From Fulfillment to Full Potential

When you truly love what you do, your enthusiasm spreads: to different aspects of your life, to others, to the world around you. There’s something special about the Optics field that stirs this feeling in people, and this is exactly what happened for Jimmie Salone.

In his late twenties and unsure about his path in life, Jimmie tried out multiple careers, from food service to being a barber, but none of them sat right with him. He enrolled in college but later dropped out because no field of study really grabbed him. By chance, he spotted an opening for a position at a local manufacturing company and, despite not knowing much about the nature of the work, decided to apply. “I gave it a shot, got the job, and ended up falling head over heels for Optics,” Jimmie explains.

“The opportunity is endless. I don’t see a cap. I don’t see a ceiling unless I put one there myself.”

A Golden Opportunity

“I fell in love with Optics manufacturing for many reasons – it was the perfect combination of working with your hands and working with your mind,” says Jimmie. This balance of both tactile and problem-solving skills is what makes this career so dynamic, helping attract a multi-faceted workforce.

Jimmie is part of a team that fabricates lenses out of blocks of glass and then places them into assemblies, such as in the neck of a microscope or a camera’s zoom lens. Often, a special coating will go onto a finished lens to enhance its functionality (think sunglasses or a mirror). “I worked on a lens quite recently that had to use a gold coating to intensify its reflective properties, and it was so cool—made with actual gold!”

Ready, Set, Grow

After about six months on the job, Jimmie’s excitement for his work led him to want to learn more. Recognizing this drive and talent, his employer paid for him to enroll as an apprentice-in-training in an Optics Technician Program at his local community college. This “earn-while-you-learn” degree is a win-win for all. Jimmie received a hands-on, comprehensive education in Optics from professors working in the field, quickly putting him on a career-advancement track. And, in return, his company gets a more productive, confident, and loyal team member.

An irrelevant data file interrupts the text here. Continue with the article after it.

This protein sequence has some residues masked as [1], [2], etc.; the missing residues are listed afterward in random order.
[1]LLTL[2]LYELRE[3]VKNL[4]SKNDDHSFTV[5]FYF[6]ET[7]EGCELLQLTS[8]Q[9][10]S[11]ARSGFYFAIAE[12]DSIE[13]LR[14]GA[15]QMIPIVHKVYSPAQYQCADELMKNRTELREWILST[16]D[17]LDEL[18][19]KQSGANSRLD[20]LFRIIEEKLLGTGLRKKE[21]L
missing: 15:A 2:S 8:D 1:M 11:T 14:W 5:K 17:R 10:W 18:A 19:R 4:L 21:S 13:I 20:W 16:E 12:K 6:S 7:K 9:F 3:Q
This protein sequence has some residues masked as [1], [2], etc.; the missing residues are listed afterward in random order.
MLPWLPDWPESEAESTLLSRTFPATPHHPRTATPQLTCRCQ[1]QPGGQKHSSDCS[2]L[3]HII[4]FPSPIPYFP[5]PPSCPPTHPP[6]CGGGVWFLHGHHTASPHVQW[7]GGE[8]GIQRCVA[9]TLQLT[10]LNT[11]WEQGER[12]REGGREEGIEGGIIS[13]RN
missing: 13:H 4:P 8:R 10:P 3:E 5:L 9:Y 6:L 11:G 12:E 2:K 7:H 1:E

“I ended up taking more and more classes. I ended up getting my degree. Now I’m teaching at my college!” Jimmie beams.

Moving from student to educator in Optics is not uncommon. “One of the reasons why I wanted to become a teacher was because of all the awesome teachers I had,” he explains. “As a person who dropped out of college the first time, I was so nervous going back to school,” he continues, “But because my teachers were so happy and excited about Optics, it immediately pulled me in.”

Learning is a Team Sport

Seeing this fervor from his professors and coworkers, this natural educator couldn’t help but absorb it and want to give it back to the next generation. “I’ve always been the type to want to share my knowledge with others and not store it away for myself.” And, according to Jimmie, this desire to share learnings and experience is prevalent throughout the Optics community. “Getting through challenges and relying on each other is something Optics is amazing at. It’s such a sharing community,” he adds.

Finding a career that feels right isn’t easy, but it certainly helps when the field you’re joining is so rich with opportunities. “You can be an Optics Technician. You can go on to sales. You can go on to final operations and be an inspector. You can work in a lab and work on very, very expensive testing equipment. You can go into the planning side of it. You can become a teacher,” the teaching assistant explains. “Whatever you want to do, there’s an Optics job that will fit you perfectly.”

And in a community where you feel supported, the freedom to experiment and continually learn is not only tolerated, but encouraged. “The opportunity is endless. I don’t see a cap. I don’t see a ceiling unless I put one there myself.”

“I ended up taking more and more classes. I ended up getting my degree. Now I'm teaching at my college!”